David Bourget (Western Ontario)
David Chalmers (ANU, NYU)
Rafael De Clercq
Ezio Di Nucci
Jack Alan Reynolds
Learn more about PhilPapers
Cambridge University Press (1996)
This book presents a new theory of the will - of our capacity for decision making. The book argues that taking a decision to act is something we do, and do freely - as much an action as the actions which our decisions explain - and that our freedom of action depends on this capacity for free decision-making. But decision-making is no ordinary action. Decisions to act also have a special executive function, that of ensuring the rationality of the further actions which they explain. This executive function makes decision-making an action importantly unlike any other, with its own distinctive rationality. Pink's original and highly persuasive study uses this theory of the will to provide new accounts of freedom, action and rational choice. The author argues that, in a tradition that runs from Hobbes to Davidson and Frankfurt, Anglo-American philosophy has misrepresented the common-sense psychology of our freedom and action - a psychology which this book now presents and defends.
|Keywords||Free will and determinism Decision making|
|Categories||categorize this paper)|
|Buy the book||$40.99 new (9% off) $43.77 used (3% off) $44.99 direct from Amazon Amazon page|
|Call number||BJ1461.P55 1996|
Setup an account with your affiliations in order to access resources via your University's proxy server
Configure custom proxy (use this if your affiliation does not provide a proxy)
|Through your library|
References found in this work BETA
No references found.
Citations of this work BETA
Jonathan Way (2010). Defending the Wide-Scope Approach to Instrumental Reason. Philosophical Studies 147 (2):213 - 233.
David Owens (2006). Testimony and Assertion. Philosophical Studies 130 (1):105 - 129.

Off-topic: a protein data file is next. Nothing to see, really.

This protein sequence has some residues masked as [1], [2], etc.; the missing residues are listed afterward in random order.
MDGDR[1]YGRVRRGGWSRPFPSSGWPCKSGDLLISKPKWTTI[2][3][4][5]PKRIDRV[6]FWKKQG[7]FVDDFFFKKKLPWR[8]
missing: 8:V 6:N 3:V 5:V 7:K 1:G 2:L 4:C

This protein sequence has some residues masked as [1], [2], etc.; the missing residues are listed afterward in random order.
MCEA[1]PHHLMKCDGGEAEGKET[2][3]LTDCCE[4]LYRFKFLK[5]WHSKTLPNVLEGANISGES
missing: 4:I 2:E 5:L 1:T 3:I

Alfred R. Mele (2005). Decisions, Intentions, and Free Will. Midwest Studies in Philosophy 29 (1):146-162.
Alfred R. Mele (2014). Luck and Free Will. Metaphilosophy 45 (4-5):543-557.
Fabian Dorsch (2015). Focused Daydreaming and Mind-Wandering. Review of Philosophy and Psychology 6 (4):791-813.
Similar books and articles
Vere Chappell (1994). Locke on the Freedom of the Will. In G. A. J. Rogers (ed.), Locke's Philosophy: Content and Context. Oxford University Press 101--21.
E. Goldberg & K. Podell (1999). Adaptive Versus Veridical Decision Making and the Frontal Lobes. Consciousness and Cognition 8 (3):364-377.
Alex Voorhoeve & Ken Binmore (2006). Transitivity, the Sorites Paradox, and Similarity-Based Decision-Making. Erkenntnis 64 (1):101-114.
Nicholas Rescher & Alan Ross Anderson (eds.) (1966). The Logic of Decision and Action. Pittsburgh]University of Pittsburgh Press.
Austin Farrer (1960/1982). The Freedom Of The Will. Charles Scribner's Sons.
Elysa R. Koppelman (2002). Dementia and Dignity: Towards a New Method of Surrogate Decision Making. Journal of Medicine and Philosophy 27 (1):65 – 85.
Chad Kleist (2013). Using Sartre's Critique of Dialectical Reason for Managerial Decision-Making. Journal of Business Ethics 112 (2):341-352.
Carl Ginet (1990). On Action. Cambridge University Press.
Raymond Van Over (1974). The Psychology of Freedom. Fawcett Publications.
Added to index2009-01-28
Total downloads32 ( #119,134 of 1,790,219 )
Recent downloads (6 months)4 ( #199,515 of 1,790,219 )
How can I increase my downloads?